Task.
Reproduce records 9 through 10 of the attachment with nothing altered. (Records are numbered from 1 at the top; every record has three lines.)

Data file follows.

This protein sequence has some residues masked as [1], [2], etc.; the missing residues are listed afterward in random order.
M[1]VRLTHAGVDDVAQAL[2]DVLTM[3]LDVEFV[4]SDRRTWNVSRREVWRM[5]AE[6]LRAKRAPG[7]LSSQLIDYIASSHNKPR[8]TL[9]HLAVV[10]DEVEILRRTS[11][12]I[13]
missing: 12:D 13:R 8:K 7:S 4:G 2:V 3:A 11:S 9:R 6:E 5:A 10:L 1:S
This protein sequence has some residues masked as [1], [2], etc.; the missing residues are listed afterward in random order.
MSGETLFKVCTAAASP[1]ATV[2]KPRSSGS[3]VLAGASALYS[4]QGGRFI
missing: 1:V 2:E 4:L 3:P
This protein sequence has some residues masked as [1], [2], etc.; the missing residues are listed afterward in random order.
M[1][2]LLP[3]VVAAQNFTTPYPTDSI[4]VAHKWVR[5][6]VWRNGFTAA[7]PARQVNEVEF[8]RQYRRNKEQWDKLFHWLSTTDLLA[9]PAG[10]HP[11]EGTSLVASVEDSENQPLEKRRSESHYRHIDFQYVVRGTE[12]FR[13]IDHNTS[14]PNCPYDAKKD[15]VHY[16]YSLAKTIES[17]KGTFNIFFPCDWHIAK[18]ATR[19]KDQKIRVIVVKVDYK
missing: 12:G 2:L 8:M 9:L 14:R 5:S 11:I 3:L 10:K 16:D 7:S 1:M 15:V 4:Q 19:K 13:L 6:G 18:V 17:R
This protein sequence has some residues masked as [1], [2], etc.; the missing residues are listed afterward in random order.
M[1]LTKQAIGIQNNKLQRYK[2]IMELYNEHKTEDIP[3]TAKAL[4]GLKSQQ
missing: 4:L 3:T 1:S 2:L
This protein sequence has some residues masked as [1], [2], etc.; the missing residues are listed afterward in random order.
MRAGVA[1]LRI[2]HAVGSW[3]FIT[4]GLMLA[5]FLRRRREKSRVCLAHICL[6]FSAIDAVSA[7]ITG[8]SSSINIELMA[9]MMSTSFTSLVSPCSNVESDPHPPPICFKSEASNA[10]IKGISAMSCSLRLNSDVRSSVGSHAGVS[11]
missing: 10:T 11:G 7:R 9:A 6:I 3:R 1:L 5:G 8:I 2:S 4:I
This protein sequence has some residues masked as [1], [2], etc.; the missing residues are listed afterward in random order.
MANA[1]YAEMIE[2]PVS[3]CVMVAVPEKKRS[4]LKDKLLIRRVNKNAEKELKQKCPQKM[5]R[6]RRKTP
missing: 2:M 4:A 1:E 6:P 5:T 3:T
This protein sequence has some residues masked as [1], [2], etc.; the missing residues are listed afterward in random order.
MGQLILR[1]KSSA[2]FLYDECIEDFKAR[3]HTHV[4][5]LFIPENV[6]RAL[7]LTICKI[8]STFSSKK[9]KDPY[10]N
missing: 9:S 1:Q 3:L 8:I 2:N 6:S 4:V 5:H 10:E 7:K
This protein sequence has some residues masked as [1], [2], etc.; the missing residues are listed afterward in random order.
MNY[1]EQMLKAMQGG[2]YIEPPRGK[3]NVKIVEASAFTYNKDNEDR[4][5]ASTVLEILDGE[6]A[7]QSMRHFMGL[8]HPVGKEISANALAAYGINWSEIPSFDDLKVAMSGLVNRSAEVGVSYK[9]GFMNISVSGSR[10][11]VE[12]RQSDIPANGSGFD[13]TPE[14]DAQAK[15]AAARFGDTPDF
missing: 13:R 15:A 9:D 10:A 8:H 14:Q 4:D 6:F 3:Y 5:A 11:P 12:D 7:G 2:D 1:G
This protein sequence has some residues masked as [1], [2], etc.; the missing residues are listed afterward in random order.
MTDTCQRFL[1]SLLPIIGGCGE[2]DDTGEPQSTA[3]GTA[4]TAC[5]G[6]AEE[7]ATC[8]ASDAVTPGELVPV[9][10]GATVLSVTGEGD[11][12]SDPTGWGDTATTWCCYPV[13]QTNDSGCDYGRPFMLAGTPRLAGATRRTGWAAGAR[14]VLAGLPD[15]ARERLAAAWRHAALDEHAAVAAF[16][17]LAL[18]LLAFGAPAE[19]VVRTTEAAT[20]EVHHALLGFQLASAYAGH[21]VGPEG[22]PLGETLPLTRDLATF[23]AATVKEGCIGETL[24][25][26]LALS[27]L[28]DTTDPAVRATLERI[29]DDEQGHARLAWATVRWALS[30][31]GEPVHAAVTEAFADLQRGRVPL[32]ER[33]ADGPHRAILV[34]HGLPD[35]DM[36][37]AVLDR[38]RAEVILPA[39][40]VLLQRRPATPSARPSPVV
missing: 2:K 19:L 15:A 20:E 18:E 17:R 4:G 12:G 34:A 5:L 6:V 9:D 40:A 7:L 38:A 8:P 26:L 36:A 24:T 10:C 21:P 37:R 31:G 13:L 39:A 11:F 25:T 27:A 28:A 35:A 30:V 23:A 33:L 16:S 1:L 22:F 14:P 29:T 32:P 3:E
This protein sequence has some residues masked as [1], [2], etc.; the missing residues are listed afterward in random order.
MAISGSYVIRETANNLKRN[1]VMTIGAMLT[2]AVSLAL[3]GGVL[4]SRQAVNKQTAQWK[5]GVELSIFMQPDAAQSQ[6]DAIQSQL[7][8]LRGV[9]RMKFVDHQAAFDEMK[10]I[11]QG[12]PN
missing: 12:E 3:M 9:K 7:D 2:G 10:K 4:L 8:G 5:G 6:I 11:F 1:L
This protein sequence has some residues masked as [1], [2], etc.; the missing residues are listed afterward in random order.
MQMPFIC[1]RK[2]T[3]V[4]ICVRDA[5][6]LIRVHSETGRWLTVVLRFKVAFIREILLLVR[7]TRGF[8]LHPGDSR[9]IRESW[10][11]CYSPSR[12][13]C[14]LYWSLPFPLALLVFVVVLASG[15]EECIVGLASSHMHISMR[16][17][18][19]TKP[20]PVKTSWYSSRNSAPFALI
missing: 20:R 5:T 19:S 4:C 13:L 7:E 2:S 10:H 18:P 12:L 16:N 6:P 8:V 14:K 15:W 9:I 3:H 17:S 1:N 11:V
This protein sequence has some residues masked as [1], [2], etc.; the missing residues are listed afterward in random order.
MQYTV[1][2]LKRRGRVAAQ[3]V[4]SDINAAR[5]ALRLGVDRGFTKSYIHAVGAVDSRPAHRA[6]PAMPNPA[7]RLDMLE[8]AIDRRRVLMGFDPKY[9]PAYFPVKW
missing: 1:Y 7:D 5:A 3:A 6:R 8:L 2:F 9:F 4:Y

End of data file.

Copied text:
This protein sequence has some residues masked as [1], [2], etc.; the missing residues are listed afterward in random order.
MTDTCQRFL[1]SLLPIIGGCGE[2]DDTGEPQSTA[3]GTA[4]TAC[5]G[6]AEE[7]ATC[8]ASDAVTPGELVPV[9][10]GATVLSVTGEGD[11][12]SDPTGWGDTATTWCCYPV[13]QTNDSGCDYGRPFMLAGTPRLAGATRRTGWAAGAR[14]VLAGLPD[15]ARERLAAAWRHAALDEHAAVAAF[16][17]LAL[18]LLAFGAPAE[19]VVRTTEAAT[20]EVHHALLGFQLASAYAGH[21]VGPEG[22]PLGETLPLTRDLATF[23]AATVKEGCIGETL[24][25][26]LALS[27]L[28]DTTDPAVRATLERI[29]DDEQGHARLAWATVRWALS[30][31]GEPVHAAVTEAFADLQRGRVPL[32]ER[33]ADGPHRAILV[34]HGLPD[35]DM[36][37]AVLDR[38]RAEVILPA[39][40]VLLQRRPATPSARPSPVV
missing: 2:K 19:L 15:A 20:E 18:E 17:R 4:G 12:G 34:A 5:L 6:V 9:D 40:A 7:L 38:A 8:P 26:L 36:A 24:T 10:C 21:P 37:R 31:G 13:L 39:A 11:F 25:T 27:A 28:A 35:A 30:V 23:A 33:L 16:S 1:L 22:F 14:P 29:T 32:P 3:E
This protein sequence has some residues masked as [1], [2], etc.; the missing residues are listed afterward in random order.
MAISGSYVIRETANNLKRN[1]VMTIGAMLT[2]AVSLAL[3]GGVL[4]SRQAVNKQTAQWK[5]GVELSIFMQPDAAQSQ[6]DAIQSQL[7][8]LRGV[9]RMKFVDHQAAFDEMK[10]I[11]QG[12]PN
missing: 12:E 3:M 9:K 7:D 2:G 10:K 4:L 8:G 5:G 6:I 11:F 1:L